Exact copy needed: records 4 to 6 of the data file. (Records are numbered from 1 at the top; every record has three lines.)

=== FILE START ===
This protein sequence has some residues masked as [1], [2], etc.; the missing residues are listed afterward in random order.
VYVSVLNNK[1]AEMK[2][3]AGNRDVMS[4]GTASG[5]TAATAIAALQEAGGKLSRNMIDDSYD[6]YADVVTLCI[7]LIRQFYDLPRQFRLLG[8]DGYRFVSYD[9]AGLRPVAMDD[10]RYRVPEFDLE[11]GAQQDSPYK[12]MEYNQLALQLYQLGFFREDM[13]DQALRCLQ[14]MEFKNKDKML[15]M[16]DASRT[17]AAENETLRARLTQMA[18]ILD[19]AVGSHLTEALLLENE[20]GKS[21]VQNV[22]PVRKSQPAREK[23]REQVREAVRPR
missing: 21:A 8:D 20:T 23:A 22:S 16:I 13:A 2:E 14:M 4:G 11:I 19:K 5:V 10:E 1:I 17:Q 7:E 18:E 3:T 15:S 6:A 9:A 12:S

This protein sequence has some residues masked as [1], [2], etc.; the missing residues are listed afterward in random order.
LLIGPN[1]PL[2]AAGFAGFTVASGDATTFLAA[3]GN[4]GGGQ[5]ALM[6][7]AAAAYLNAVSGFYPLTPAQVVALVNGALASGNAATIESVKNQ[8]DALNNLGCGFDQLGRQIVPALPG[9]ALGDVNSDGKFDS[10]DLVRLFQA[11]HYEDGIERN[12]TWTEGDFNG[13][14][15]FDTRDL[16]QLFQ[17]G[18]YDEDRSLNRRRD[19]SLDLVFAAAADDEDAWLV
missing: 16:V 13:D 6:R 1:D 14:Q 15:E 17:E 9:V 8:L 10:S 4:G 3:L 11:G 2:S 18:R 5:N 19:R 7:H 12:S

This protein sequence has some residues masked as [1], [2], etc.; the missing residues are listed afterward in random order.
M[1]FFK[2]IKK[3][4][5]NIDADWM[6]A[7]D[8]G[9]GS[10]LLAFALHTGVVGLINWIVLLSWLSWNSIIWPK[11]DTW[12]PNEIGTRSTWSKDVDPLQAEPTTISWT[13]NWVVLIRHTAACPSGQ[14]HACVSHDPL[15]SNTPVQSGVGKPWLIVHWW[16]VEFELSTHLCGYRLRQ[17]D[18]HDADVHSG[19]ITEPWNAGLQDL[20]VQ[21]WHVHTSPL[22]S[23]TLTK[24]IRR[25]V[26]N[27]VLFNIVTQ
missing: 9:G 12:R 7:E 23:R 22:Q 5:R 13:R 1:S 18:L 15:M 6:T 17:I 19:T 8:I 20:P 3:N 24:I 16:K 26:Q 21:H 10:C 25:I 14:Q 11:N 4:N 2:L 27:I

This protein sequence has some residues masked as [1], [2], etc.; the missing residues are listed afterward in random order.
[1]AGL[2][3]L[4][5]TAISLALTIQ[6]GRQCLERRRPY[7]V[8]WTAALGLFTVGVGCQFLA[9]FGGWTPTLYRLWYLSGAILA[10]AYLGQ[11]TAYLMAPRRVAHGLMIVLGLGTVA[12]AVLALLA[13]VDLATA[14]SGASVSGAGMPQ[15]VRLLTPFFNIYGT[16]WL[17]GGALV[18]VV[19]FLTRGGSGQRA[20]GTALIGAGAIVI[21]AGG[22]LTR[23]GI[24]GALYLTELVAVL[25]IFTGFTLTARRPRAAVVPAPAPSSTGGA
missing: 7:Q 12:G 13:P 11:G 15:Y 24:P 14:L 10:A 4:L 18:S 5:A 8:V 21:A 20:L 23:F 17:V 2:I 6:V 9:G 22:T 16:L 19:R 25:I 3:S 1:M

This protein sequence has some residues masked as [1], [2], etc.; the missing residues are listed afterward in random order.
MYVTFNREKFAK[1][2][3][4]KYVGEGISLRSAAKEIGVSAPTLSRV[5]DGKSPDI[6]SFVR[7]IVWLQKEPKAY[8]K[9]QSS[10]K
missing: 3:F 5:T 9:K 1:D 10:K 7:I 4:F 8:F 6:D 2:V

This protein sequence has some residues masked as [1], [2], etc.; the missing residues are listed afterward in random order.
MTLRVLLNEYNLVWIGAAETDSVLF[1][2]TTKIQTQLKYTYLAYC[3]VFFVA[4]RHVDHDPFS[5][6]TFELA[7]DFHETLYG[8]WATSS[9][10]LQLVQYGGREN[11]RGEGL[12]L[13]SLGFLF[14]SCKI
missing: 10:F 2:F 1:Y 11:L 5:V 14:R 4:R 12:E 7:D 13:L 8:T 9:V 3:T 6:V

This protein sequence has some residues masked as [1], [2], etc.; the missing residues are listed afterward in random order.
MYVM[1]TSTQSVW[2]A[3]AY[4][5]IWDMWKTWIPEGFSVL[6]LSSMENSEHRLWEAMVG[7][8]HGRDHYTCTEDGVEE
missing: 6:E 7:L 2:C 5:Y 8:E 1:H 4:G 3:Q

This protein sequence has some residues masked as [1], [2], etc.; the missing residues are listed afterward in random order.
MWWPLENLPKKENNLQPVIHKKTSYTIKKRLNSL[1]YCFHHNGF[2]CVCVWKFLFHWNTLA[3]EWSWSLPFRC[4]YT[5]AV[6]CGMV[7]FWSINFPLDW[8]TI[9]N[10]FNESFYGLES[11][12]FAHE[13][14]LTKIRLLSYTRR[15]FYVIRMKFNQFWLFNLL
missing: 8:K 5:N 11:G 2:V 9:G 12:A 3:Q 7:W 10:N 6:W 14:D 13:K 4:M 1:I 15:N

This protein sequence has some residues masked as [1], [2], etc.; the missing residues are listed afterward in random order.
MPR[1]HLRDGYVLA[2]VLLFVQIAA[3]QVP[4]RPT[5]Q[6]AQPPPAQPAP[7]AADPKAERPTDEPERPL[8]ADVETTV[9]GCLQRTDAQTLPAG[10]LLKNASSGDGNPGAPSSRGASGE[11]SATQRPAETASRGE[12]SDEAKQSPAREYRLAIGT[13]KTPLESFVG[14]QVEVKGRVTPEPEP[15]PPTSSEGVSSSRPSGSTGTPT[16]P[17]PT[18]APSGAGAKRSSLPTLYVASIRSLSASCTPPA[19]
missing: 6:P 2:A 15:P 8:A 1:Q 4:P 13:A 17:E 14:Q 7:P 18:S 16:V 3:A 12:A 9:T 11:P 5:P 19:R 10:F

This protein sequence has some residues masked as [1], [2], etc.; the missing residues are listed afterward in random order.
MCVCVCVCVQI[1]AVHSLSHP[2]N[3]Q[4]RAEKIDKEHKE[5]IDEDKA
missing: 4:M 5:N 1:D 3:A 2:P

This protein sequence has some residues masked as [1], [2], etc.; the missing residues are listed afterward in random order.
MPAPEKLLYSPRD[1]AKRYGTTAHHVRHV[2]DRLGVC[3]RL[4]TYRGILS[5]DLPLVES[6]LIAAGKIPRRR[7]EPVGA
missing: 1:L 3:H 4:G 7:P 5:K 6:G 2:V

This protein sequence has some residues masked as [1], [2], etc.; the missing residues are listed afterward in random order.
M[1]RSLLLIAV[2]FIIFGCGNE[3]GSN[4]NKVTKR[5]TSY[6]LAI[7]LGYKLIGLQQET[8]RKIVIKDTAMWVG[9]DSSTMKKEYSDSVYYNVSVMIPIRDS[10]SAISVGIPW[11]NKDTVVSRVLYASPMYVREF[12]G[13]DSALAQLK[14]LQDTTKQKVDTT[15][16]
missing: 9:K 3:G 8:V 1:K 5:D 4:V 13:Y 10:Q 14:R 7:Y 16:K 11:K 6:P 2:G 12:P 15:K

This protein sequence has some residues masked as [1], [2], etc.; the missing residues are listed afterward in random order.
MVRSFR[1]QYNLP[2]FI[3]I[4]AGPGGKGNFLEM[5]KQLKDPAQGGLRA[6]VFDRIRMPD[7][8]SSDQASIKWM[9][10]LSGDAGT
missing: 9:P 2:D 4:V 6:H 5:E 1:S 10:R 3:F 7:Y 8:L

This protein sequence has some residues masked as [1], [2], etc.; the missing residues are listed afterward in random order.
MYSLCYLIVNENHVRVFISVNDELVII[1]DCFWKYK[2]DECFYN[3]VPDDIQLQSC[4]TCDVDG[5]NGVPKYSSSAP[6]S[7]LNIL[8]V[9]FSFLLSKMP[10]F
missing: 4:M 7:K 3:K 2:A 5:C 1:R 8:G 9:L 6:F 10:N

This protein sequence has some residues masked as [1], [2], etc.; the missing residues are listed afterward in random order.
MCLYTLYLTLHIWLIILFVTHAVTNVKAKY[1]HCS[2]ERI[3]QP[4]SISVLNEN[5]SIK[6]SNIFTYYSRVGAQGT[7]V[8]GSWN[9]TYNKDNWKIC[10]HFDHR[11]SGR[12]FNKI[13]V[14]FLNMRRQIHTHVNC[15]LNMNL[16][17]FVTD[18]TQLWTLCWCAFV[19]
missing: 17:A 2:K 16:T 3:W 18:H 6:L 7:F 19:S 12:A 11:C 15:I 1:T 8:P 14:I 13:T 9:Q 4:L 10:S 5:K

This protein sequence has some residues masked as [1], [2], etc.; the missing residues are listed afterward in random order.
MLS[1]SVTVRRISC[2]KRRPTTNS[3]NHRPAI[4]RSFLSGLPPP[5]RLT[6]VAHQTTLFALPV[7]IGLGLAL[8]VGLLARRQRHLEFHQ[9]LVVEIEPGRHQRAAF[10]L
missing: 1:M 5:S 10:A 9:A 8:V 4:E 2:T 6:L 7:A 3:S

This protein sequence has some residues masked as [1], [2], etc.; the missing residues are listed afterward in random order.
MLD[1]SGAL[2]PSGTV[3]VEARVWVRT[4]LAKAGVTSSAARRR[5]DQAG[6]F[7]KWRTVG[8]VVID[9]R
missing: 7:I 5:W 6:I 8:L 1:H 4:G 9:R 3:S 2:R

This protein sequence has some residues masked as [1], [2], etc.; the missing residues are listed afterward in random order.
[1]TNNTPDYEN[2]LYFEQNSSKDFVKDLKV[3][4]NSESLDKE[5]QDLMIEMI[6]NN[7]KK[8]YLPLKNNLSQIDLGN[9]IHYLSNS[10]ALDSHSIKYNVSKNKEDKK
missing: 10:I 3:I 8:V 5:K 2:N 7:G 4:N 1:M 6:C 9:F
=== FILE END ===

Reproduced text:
This protein sequence has some residues masked as [1], [2], etc.; the missing residues are listed afterward in random order.
[1]AGL[2][3]L[4][5]TAISLALTIQ[6]GRQCLERRRPY[7]V[8]WTAALGLFTVGVGCQFLA[9]FGGWTPTLYRLWYLSGAILA[10]AYLGQ[11]TAYLMAPRRVAHGLMIVLGLGTVA[12]AVLALLA[13]VDLATA[14]SGASVSGAGMPQ[15]VRLLTPFFNIYGT[16]WL[17]GGALV[18]VV[19]FLTRGGSGQRA[20]GTALIGAGAIVI[21]AGG[22]LTR[23]GI[24]GALYLTELVAVL[25]IFTGFTLTARRPRAAVVPAPAPSSTGGA
missing: 7:Q 12:G 13:P 11:G 15:Y 24:P 14:L 10:A 4:L 18:S 5:A 8:V 21:A 20:L 23:F 17:V 2:I 6:V 9:G 22:T 16:L 19:R 25:I 3:S 1:M

This protein sequence has some residues masked as [1], [2], etc.; the missing residues are listed afterward in random order.
MYVTFNREKFAK[1][2][3][4]KYVGEGISLRSAAKEIGVSAPTLSRV[5]DGKSPDI[6]SFVR[7]IVWLQKEPKAY[8]K[9]QSS[10]K
missing: 3:F 5:T 9:K 1:D 10:K 7:I 4:F 8:F 6:D 2:V

This protein sequence has some residues masked as [1], [2], etc.; the missing residues are listed afterward in random order.
MTLRVLLNEYNLVWIGAAETDSVLF[1][2]TTKIQTQLKYTYLAYC[3]VFFVA[4]RHVDHDPFS[5][6]TFELA[7]DFHETLYG[8]WATSS[9][10]LQLVQYGGREN[11]RGEGL[12]L[13]SLGFLF[14]SCKI
missing: 10:F 2:F 1:Y 11:L 5:V 14:R 4:R 12:E 7:D 13:L 8:T 9:V 3:T 6:V